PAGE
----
"Today, in the Diaspora's attempt at reclaiming what was lost, stolen and strayed from them by others, few have bothered to critically examine  the internal devastating wars between the matriarchs and patriarchs, and what was ultimately taken from within Africa from her original matriarchal rulers.  Perhaps, it could be argued that the Diaspora and Africa is suffering from an ancient curse brought upon them due to the “sins” of their most ancient ancestors.  It is possible too that until the Divine African Mami God/dess whose curse African people might still be living  under today, is fully restored-reestablished, no African will ever be spiritually or universally free.”

 

“As many in the Diaspora reclaim their spiritual heritage in the traditional religions of Africa, it is critical to carefully examine current patriarchal social and cultural structures of its present pantheons, and its religious customs, which are arguably designed to continue to oppress the souls of black men and women who carry the divine seed of their ancient mothers.  It is through her that the spirit is inherited, and it is united with her that liberty will prevail."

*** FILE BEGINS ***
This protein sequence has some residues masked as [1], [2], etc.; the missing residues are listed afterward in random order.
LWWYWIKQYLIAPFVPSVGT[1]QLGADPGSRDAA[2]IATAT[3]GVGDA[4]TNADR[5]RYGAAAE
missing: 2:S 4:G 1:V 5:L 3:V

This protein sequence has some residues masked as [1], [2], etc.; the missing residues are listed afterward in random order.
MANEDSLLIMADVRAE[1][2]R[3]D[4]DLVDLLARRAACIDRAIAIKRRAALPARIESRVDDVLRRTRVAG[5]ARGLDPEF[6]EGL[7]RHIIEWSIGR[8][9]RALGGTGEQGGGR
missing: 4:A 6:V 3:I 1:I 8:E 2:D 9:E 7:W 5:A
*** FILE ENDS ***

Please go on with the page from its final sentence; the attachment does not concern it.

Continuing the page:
"Mami Wata: Africa's Ancient God/dess Unveiled," is an attempt to unearth, document and examine the role of the African priestesses of the Mami Watas in establishing the ancient religious systems in both the Vodoun of West Africa, Judaism, Hinduism, Islam and Christianity. It also attempts to offer a more multidimensional character to African Traditional Religions first established under the African matriarchs."

 

 

Mystery of the Absent

Queen Mothers  As

Co-RULERS in African traditional religious

              society

                 Many in the Diaspora seeking to reconnect with their African religious roots, are presented with a cultural Africa wholly different from its ancient beginnings, where the system of divine complementariness existed between the sexes.